This week starts the fifth year of AIMeM. I would like to thank all those who have supported the blog over the past year and look forward to sharing many more divrei torah in the future!
In Parshas Eikev, Moshe continues to impart his wisdom on Bnei Yisrael before he dies. In this week’s parshah, he stresses the importance of every single mitzvah, even the small, insignificant ones. By keeping even those small mitzvos, you have a guarantee that Hashem will watch over you.
One example of this idea is found in Perek 8 Pasuk 1, “כָּל הַמִּצְוָה אֲשֶׁר אָנֹכִי מְצַוְּךָ הַיּוֹם תִּשְׁמְרוּן לַעֲשׂוֹת לְמַעַן תִּחְיוּן…” “The commandment that I command you this day you shall keep to do, that you may live…” (Devarim 8:1). The different commentaries approach this pasuk differently, however, they all have a similar focus in that the word “commandment” in the pasuk is written in the singular tense.
Rashi asks why the pasuk says “כָּל הַמִּצְוָה”, literally translated as “the entire commandment”. He explains that the pasuk is teaching you to finish any mitzvah that you begin because it is not considered that you fulfilled the commandment until the entire task is complete. This is an amazing idea to think about as this means that I can undertake a huge project, and complete 99% of it, but if there are some small details that I brush aside, than I have not truly fulfilled the commandment.
The Kli Yakar asks why the pasuk begins by commanding an individual, “מְצַוְּךָ”, and then continues that fulfilling the mitzvah will be good for the community, “לְמַעַן תִּחְיוּן”? He explains that a person must look at the world as if there are an equal number of aveiros and mitzvos being done at any specific time. Therefore, your next deed, be it a mitzvah or an aveirah, can tip the scales of the entire world towards good or evil! Therefore, the pasuk charges the individual with doing the mitzvah in order that the entire world should survive. Even if we tried, we probably would not be able to make every mitzvah we do one of (according to our calculations) extreme significance; most of the time, the mitzvos we do are simple ones that only affect ourselves and maybe a few others. This idea that each mitzvah can tip the world to good shows that even the smallest mitzvah can have earth-shattering consequences (literally)!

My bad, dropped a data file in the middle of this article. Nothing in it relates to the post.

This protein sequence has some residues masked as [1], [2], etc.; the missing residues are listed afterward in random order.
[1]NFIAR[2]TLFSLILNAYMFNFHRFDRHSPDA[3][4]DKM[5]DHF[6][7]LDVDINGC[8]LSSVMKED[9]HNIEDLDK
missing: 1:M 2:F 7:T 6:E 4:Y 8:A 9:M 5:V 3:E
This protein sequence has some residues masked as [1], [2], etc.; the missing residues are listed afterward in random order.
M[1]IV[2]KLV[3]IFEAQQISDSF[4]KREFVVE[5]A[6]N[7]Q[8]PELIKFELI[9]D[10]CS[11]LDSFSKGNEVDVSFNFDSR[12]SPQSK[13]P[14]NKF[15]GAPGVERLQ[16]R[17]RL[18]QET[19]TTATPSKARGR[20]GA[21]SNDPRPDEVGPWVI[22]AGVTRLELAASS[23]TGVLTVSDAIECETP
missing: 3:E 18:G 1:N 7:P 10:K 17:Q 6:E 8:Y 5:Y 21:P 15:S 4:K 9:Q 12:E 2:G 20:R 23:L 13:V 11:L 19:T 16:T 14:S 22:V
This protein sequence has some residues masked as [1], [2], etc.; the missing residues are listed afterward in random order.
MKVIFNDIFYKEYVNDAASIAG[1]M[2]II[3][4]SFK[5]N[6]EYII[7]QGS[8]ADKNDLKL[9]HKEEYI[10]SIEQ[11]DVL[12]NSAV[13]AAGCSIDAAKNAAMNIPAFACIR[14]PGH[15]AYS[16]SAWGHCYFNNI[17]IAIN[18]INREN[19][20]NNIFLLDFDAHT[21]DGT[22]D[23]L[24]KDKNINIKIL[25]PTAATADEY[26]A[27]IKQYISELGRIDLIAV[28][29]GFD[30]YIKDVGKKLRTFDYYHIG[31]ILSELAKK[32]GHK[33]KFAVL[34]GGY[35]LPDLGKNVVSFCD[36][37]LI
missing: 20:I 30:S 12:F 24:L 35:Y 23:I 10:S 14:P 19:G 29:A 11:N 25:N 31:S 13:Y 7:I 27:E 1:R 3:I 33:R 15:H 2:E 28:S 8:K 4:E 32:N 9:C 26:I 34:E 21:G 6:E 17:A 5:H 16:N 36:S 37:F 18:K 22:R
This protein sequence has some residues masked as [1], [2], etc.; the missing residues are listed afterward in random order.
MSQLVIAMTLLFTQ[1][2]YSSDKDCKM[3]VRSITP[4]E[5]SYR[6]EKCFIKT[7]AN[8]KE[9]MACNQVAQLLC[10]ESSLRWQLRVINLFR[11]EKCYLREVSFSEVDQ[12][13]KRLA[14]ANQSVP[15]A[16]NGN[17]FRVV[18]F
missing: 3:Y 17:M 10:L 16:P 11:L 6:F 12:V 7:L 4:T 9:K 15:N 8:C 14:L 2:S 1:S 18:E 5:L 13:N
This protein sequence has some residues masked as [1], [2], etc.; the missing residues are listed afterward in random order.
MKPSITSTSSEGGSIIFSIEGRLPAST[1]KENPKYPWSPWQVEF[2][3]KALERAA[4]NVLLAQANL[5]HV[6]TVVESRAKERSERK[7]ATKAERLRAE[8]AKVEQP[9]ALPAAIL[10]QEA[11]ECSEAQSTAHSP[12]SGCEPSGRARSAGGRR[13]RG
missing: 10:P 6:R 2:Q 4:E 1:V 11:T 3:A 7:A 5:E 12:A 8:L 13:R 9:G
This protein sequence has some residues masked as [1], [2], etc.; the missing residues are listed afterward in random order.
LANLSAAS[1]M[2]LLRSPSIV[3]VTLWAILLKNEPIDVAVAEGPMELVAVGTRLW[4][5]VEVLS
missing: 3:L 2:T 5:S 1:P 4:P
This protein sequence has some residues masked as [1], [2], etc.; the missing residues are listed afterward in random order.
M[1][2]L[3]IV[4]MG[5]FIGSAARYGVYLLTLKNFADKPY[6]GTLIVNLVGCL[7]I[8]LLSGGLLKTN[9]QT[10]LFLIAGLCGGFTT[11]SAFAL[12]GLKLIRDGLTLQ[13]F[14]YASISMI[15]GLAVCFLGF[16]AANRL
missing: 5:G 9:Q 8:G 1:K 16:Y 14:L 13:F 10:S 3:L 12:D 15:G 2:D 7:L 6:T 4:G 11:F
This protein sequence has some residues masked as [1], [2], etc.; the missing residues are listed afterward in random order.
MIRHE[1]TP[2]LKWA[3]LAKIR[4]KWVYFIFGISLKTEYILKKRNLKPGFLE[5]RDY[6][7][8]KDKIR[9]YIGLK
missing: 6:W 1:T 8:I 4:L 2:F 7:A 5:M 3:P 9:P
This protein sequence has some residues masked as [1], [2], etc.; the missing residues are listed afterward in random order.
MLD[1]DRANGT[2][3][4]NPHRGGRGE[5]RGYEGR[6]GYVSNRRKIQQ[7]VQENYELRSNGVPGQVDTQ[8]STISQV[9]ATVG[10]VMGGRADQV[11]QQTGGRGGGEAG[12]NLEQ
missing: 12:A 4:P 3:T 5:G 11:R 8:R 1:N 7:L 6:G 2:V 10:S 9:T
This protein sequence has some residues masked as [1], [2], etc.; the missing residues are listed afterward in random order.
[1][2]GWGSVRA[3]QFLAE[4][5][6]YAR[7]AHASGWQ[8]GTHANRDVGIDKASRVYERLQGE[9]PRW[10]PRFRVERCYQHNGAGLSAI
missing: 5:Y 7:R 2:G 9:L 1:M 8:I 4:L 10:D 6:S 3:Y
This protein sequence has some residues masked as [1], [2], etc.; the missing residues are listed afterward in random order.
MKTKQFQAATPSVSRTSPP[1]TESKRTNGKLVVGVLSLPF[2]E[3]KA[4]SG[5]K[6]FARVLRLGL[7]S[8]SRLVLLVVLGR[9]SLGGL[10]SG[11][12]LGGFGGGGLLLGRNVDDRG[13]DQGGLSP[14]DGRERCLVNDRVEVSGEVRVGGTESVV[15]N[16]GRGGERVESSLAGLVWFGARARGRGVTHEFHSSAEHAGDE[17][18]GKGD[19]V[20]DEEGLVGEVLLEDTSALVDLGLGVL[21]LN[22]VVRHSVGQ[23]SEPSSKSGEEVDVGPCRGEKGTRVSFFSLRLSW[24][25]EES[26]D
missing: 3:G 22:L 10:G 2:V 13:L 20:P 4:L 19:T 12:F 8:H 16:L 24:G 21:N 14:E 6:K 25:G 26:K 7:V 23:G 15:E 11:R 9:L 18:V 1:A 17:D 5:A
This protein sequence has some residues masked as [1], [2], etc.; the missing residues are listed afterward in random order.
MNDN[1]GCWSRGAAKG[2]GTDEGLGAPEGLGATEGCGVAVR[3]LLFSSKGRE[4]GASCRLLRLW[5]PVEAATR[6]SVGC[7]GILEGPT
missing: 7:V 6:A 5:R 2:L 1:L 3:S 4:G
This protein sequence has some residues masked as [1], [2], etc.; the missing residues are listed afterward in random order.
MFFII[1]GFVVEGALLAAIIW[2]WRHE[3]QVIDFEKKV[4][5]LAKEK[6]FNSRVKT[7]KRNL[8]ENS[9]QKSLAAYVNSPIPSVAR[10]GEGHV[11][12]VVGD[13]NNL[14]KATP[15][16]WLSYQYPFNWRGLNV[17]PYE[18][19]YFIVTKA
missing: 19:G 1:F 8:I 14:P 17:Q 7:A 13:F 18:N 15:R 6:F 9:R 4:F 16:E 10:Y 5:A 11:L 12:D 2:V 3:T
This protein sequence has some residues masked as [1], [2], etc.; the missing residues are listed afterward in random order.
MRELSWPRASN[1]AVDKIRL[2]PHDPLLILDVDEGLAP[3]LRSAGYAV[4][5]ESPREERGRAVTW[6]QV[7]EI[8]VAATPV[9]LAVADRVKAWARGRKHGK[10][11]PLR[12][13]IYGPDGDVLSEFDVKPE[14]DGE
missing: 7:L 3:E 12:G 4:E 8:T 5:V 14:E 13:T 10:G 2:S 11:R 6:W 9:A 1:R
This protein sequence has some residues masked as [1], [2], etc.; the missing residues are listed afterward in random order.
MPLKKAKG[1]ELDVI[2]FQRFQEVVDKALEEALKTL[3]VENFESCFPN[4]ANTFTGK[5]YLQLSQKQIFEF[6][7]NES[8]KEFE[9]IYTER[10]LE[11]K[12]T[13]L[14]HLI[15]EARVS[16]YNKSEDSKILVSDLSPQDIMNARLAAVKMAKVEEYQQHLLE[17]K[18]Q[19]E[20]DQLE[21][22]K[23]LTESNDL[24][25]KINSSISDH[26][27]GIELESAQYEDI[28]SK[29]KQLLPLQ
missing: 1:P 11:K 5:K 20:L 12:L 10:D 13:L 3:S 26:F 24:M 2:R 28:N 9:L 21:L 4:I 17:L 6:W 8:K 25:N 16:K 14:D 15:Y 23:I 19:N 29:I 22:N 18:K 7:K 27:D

The Ohr HaChaim takes a different direction than the previous two commentaries. He asks why the pasuk needs to mention this idea of the importance of small mitzvos when the first words in the parshah express this idea as well! (See Rashi to 7:12.) Furthermore, what exactly is this mitzvah that the Torah writes about that I need to fulfill the whole thing? He explains that when it comes to mitzvos, most people take upon themselves several of them to do very well and take very seriously, and pretty much ignore the rest. Which mitzvos are the ones usually forgotten about? The ones that appear to us as insignificant. Moshe is telling us that this attitude of ignoring mitzvos, even “small” ones, is what causes people to suffer indignities. Therefore, he warns us to keep “כָּל הַמִּצְוָה”, every mitzvah, referring to every mitzvah in the entire Torah.
The message from this parshah is clear. There are many chances for us to do mitzvos. Sometimes the mitzvah comes with fame and glory, those are the ones that everyone wants to do. But what about the ones that lack the spotlight, what about the ones that don’t come with the accolades and fanfare, who will do those mitzvos? Moshe is teaching us an important lesson, just because we don’t think those mitzvos are significant, that makes no difference. To Hashem, fulfilling His word and doing a mitzvah, is the most important thing in the world, regardless of what special earthly privileges come with it.
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